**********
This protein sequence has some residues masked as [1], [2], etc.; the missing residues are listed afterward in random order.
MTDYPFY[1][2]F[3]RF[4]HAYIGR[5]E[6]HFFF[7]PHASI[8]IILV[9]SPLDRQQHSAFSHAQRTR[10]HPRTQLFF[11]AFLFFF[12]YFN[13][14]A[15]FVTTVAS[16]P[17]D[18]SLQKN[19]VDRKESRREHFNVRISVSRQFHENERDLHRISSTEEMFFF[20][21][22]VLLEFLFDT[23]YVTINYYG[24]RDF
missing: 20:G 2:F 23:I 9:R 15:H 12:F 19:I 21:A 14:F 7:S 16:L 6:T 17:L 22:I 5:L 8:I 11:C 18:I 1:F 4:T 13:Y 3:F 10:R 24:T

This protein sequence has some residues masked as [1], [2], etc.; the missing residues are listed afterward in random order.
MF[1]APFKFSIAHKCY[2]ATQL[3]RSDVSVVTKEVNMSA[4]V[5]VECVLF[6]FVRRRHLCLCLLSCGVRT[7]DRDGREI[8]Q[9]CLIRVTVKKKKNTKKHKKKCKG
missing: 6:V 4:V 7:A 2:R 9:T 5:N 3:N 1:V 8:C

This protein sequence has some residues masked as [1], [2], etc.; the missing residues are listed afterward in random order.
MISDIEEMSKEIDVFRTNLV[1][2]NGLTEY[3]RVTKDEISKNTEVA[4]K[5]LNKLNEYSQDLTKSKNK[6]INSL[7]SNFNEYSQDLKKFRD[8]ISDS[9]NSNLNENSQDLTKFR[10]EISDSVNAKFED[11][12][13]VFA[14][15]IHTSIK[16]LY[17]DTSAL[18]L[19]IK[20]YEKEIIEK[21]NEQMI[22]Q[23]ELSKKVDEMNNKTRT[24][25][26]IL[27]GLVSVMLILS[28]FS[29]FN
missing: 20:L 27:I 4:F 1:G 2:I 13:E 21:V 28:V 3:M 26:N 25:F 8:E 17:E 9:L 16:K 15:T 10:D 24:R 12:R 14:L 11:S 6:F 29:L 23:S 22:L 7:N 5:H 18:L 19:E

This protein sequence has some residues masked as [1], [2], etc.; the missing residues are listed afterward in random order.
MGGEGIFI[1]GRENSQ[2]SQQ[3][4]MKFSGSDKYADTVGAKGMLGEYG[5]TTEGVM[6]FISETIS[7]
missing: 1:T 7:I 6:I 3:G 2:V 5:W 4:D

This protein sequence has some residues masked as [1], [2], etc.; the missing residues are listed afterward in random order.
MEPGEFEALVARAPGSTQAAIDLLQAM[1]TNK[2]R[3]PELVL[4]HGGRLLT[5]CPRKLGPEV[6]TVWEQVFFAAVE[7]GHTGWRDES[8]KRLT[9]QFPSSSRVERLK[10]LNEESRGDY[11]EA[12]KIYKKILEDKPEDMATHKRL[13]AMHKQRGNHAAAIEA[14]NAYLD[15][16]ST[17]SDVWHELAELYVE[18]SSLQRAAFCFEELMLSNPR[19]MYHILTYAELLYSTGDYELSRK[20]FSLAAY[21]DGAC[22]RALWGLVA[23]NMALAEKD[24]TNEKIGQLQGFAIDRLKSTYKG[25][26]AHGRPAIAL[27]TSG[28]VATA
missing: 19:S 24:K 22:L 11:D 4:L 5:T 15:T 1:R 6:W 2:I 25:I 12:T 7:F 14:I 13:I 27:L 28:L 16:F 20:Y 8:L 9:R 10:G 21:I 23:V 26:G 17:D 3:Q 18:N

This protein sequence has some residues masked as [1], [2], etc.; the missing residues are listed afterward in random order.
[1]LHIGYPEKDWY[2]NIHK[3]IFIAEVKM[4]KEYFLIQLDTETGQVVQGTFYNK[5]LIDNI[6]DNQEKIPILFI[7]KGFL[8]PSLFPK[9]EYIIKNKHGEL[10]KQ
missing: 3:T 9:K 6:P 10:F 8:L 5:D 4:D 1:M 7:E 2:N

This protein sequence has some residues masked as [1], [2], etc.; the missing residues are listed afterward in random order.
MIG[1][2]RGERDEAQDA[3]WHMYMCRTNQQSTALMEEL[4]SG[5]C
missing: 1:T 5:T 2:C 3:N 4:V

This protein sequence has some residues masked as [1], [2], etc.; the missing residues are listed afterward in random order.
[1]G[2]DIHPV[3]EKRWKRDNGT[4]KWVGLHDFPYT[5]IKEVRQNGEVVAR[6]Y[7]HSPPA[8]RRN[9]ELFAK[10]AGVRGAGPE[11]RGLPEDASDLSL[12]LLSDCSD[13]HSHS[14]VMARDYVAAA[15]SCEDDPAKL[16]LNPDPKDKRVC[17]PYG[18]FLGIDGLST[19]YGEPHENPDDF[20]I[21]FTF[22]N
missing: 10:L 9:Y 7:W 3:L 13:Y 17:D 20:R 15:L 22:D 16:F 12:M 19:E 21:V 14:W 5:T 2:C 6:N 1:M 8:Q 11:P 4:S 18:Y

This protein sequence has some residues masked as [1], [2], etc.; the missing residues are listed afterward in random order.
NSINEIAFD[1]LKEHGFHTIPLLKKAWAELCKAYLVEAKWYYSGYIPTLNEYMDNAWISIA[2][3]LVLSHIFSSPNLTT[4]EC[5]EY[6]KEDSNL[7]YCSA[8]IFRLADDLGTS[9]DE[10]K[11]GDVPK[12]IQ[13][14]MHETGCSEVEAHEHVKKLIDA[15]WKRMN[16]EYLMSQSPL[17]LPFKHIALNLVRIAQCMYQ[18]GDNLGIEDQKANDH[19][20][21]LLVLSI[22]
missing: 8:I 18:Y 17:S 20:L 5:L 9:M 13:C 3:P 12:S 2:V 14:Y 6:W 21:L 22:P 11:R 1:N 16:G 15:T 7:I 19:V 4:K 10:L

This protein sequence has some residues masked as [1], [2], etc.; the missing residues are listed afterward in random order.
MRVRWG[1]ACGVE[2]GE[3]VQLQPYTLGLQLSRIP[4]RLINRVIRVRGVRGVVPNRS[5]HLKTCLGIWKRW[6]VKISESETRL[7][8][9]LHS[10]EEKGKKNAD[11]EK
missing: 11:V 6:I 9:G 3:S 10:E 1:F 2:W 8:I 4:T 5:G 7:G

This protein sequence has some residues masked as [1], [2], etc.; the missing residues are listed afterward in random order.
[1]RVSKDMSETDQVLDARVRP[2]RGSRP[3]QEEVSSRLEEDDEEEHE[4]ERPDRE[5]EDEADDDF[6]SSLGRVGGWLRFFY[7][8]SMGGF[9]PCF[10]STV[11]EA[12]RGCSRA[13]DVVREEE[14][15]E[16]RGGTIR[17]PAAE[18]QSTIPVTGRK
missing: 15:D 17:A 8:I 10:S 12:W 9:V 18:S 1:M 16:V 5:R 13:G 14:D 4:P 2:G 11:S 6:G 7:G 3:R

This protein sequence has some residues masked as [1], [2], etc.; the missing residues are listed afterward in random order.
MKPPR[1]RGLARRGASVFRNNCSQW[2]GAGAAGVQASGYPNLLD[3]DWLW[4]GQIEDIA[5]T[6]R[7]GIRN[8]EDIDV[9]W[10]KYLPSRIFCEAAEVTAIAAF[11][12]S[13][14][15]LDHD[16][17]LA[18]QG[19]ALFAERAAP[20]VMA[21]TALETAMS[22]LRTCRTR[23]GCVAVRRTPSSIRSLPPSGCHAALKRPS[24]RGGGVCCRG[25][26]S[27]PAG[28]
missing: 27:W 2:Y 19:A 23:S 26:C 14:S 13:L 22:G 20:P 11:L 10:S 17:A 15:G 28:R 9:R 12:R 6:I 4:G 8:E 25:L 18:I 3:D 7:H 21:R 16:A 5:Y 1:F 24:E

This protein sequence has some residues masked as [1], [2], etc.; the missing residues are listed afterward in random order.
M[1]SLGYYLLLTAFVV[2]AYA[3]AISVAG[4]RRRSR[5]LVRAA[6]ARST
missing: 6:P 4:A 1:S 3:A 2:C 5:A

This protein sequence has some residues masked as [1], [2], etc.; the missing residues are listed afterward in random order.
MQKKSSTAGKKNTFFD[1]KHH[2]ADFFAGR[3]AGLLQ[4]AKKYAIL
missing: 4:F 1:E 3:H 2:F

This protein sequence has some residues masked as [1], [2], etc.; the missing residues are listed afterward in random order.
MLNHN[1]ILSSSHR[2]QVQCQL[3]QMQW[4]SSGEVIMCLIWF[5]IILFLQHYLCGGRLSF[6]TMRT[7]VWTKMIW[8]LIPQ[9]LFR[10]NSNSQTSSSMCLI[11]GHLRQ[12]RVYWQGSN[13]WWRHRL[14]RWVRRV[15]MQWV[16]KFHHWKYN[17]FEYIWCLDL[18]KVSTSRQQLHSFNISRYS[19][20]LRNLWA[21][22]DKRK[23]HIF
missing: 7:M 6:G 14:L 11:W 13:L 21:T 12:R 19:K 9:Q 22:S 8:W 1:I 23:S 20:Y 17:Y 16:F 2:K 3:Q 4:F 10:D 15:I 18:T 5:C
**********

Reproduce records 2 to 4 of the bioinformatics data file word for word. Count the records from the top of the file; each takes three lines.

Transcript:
This protein sequence has some residues masked as [1], [2], etc.; the missing residues are listed afterward in random order.
MF[1]APFKFSIAHKCY[2]ATQL[3]RSDVSVVTKEVNMSA[4]V[5]VECVLF[6]FVRRRHLCLCLLSCGVRT[7]DRDGREI[8]Q[9]CLIRVTVKKKKNTKKHKKKCKG
missing: 6:V 4:V 7:A 2:R 9:T 5:N 3:N 1:V 8:C

This protein sequence has some residues masked as [1], [2], etc.; the missing residues are listed afterward in random order.
MISDIEEMSKEIDVFRTNLV[1][2]NGLTEY[3]RVTKDEISKNTEVA[4]K[5]LNKLNEYSQDLTKSKNK[6]INSL[7]SNFNEYSQDLKKFRD[8]ISDS[9]NSNLNENSQDLTKFR[10]EISDSVNAKFED[11][12][13]VFA[14][15]IHTSIK[16]LY[17]DTSAL[18]L[19]IK[20]YEKEIIEK[21]NEQMI[22]Q[23]ELSKKVDEMNNKTRT[24][25][26]IL[27]GLVSVMLILS[28]FS[29]FN
missing: 20:L 27:I 4:F 1:G 2:I 13:E 21:V 28:V 3:M 26:N 25:F 8:E 17:E 9:L 16:K 15:T 10:D 24:R 12:R 14:L 11:S 6:F 29:L 23:S 22:L 7:N 5:H 18:L 19:E

This protein sequence has some residues masked as [1], [2], etc.; the missing residues are listed afterward in random order.
MGGEGIFI[1]GRENSQ[2]SQQ[3][4]MKFSGSDKYADTVGAKGMLGEYG[5]TTEGVM[6]FISETIS[7]
missing: 1:T 7:I 6:I 3:G 2:V 5:W 4:D